A: Well, it’s not really our problem. I mean, we play it the way we wanna play it anyway and yeah, if people like it good for them, if they don’t like it then don’t listen to it. We don’t force people to go to the shows or to listen to it. Honestly at first I was reading them a lot, you know. And then I didn’t read them at all, to be honest. I don’t think we all together really care about…
Y: …what people say.
A: It’s probably not for everybody to like. Not like pop-music that penetrates your brain and stays there forever, you know. We won’t be like the band the everybody loves ever, I guess, but that’s good. We didn’t plan on that anyway. So I really don’t care I would say.
M: But nobody has power about the critics and we do our stuff. Some people like it, some hate it, well… If you take that too seriously your are like: fuck, where am I getting, what am I gonna play now…
Y: And it’s not spontaneous anymore and involves too much thinking.
A: Ja, and then you start thinking – when you write a song – about what people will think of it, and then you have no freedom anymore. No, never!
Is there anything you would criticize in the music business?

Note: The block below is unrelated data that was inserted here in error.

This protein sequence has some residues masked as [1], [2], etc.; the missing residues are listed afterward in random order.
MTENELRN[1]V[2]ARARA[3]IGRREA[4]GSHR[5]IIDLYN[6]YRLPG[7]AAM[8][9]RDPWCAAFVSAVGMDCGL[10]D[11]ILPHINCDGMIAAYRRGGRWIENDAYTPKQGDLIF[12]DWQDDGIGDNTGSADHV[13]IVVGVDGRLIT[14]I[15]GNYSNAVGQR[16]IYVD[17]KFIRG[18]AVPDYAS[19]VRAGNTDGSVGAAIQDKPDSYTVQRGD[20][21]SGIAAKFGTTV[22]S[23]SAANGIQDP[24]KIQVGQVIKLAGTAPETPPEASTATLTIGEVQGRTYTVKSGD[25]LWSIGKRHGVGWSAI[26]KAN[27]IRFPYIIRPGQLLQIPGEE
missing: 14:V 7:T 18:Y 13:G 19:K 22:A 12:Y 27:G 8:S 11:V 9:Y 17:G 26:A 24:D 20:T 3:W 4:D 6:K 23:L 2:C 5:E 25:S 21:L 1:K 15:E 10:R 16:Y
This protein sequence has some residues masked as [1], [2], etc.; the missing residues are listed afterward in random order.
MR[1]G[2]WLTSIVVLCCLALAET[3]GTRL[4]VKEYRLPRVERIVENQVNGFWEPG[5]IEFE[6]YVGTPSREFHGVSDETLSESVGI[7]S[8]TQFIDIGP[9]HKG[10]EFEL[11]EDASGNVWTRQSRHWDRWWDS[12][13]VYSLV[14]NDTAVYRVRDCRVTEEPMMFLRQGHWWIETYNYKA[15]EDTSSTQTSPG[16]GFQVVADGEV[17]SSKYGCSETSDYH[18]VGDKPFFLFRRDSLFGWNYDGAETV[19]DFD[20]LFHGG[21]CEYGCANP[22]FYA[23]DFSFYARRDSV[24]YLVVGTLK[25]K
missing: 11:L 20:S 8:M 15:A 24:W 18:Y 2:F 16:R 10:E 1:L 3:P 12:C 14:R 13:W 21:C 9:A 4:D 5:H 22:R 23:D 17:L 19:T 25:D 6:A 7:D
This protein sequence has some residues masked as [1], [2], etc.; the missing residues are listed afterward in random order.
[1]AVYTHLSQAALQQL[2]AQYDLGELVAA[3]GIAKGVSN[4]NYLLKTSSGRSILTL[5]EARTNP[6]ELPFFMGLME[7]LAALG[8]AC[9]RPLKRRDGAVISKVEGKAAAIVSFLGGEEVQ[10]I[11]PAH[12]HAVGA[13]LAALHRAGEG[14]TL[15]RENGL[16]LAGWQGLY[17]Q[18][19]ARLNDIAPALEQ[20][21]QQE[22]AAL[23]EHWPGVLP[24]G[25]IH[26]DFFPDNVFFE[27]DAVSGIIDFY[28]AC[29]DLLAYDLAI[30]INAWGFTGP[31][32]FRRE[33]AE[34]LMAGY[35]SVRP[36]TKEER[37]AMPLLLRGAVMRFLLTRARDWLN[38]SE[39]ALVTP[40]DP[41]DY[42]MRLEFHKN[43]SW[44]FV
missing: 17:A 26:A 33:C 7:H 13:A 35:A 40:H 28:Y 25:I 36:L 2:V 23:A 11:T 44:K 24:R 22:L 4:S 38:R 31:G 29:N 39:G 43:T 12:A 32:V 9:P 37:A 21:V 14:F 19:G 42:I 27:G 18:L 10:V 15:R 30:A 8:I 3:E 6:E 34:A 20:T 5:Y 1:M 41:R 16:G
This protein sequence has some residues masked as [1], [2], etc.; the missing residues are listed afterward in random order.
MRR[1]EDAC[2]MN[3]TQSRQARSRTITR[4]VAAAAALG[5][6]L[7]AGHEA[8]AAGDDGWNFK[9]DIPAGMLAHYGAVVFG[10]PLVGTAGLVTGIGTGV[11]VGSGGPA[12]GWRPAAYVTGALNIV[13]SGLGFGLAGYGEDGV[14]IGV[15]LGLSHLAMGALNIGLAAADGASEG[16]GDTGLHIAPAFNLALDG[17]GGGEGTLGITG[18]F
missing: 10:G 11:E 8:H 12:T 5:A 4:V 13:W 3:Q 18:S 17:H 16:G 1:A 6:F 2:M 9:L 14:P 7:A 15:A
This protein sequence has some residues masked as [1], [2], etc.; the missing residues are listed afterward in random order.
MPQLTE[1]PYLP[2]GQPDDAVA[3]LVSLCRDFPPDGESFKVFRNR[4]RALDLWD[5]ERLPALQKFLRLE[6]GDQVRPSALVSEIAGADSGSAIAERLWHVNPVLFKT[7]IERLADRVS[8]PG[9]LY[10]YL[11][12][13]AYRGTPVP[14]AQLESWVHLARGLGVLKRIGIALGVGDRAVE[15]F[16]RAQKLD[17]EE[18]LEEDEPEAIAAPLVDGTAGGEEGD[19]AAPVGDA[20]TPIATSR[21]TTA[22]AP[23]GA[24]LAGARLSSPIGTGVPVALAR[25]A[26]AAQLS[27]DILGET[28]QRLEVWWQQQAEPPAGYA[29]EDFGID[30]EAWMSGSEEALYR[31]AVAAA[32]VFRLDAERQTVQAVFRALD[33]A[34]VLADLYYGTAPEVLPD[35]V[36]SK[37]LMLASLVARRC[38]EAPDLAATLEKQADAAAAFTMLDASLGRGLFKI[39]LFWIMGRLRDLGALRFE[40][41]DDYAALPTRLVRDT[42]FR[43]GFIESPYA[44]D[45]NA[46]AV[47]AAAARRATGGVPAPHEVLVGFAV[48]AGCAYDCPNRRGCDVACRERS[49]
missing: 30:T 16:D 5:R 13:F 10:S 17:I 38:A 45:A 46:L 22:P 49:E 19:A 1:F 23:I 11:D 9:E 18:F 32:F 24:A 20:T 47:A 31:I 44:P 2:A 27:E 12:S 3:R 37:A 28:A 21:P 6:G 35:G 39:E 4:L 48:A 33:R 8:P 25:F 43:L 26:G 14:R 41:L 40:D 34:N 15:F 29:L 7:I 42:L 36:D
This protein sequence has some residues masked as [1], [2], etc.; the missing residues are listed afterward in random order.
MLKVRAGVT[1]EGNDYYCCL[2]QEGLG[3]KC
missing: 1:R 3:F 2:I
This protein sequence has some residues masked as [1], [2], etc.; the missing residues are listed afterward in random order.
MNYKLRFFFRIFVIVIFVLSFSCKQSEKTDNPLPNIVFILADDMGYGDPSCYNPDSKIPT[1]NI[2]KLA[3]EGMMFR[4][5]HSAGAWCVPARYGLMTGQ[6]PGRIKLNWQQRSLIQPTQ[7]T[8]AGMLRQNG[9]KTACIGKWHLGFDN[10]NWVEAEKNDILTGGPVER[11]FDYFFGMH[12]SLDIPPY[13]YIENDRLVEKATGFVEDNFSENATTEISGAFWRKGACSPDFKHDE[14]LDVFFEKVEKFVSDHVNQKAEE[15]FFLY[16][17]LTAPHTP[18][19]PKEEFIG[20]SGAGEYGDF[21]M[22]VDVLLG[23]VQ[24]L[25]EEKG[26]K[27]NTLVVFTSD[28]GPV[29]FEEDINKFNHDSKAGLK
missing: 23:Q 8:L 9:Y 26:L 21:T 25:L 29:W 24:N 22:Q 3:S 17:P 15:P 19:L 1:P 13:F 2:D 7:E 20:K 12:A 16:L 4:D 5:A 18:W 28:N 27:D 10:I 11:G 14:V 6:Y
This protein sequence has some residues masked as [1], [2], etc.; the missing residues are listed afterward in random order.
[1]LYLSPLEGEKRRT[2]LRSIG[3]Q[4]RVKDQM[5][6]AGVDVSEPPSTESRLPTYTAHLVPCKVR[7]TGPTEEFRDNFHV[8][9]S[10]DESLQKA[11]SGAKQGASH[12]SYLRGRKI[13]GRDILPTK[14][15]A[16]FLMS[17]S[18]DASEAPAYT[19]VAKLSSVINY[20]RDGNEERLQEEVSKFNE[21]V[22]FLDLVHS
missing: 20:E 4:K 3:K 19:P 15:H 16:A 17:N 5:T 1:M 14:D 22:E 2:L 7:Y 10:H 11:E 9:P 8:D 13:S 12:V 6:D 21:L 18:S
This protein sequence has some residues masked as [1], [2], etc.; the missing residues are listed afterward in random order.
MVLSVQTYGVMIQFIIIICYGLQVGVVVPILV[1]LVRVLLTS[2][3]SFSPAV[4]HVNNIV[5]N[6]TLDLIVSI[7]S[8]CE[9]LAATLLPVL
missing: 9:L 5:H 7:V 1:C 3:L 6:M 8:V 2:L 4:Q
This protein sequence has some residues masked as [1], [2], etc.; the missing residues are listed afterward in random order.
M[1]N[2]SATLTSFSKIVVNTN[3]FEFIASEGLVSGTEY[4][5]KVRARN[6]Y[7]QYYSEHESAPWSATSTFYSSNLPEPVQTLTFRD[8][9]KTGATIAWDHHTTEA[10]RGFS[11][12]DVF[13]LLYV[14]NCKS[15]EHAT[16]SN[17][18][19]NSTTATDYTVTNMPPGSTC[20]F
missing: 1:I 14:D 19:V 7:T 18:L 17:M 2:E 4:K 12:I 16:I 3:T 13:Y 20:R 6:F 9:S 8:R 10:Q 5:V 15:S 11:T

A: I think we try to focus always on the good sides of everything anyway. What’s difficult to see sometimes is that we are really lucky and get to play shit loads of awesome shows in front of diversified audiences. It is a dream for us. And then you see all these bands, fucking talented, putting all their energy and they don’t get that kind of feedback from the audience, from the promoters.. And that’s painful to see. Cause in the end of the day everyone is doing the same job: you write songs, you play them live, you record albums. And it’s sometimes very painful to see that some bands you don’t know why – they are fuckin’ good, they are fuckin’ awesome – but they don’t get a lot of credit for that. And that sucks. It’s some kind of lottery. I don’t know… Not that we won…, but our goal is to play as much as possible. And sometimes you see so much talent and no one is paying attention to it. And you don’t know why. And that sucks!
So after this you all become promoters and A&R’s…?
A: I told you we have now idea what we are doing here! (laughs).
Some last words to friends, family and Donald Trump?
A: Love you. Love you. Fuck off!
M: Love to Portugal, love to everybody. Peace.
A: Celebrate yourself. Be happy, be yourself. You deserve to be loved.